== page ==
Tomorrow President Obama gives his second State of the Union address and several pundits are already wondering if the President is going to bounce back in the second half of his term and follow the pattern of one of his predecessors, the “Comeback Kid,” President Clinton. To that I have to laugh.Why? Because the bar that Obama has to get over if he wants to earn a second term was not set by the loveable liberal, Bill Clinton, but instead, by the similarly loveable conservative, Ronald Reagan.
History can be ironic. Despite the fact that many economists and pundits like to call the current period that we are living in today the “Greatest Recession Since the Great Depression”, that phraseology is quite overblown. Yes indeed, what we are living through is a Great Recession, but the truth of the matter is this: our current economic condition is nothing like a Depression.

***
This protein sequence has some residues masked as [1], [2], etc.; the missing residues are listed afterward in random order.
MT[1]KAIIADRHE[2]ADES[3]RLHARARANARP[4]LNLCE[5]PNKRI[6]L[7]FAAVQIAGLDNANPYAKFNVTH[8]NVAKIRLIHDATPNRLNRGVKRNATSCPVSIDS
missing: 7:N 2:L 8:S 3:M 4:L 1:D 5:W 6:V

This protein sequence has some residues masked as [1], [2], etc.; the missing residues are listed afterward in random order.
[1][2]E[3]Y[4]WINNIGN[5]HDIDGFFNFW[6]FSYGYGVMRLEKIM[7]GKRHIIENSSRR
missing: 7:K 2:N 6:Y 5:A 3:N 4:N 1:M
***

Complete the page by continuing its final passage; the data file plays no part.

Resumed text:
In fact, our current economy is much more characteristic of the Recession of the early 1980s than anything that happened during the Depression of the 1930s.
To see what I am talking about, let’s go to the video tape. And as a starting point, let’s take a look at a 60-year history of unemployment—after all, don’t we all expect one of the President’s key talking points tomorrow evening to be on the subject of job creation and reducing unemployment?
Exhibit 1 shows the history of unemployment in the United States from 1950 – 2010 as recorded by our infallible record-keeper, the Bureau of labour and Statistics. The full first term periods of Reagan and Clinton and the first two-years of the Obama Administration are specifically annotated in Exhibit 1 to highlight the point of this article.
Photo: Jim Boswell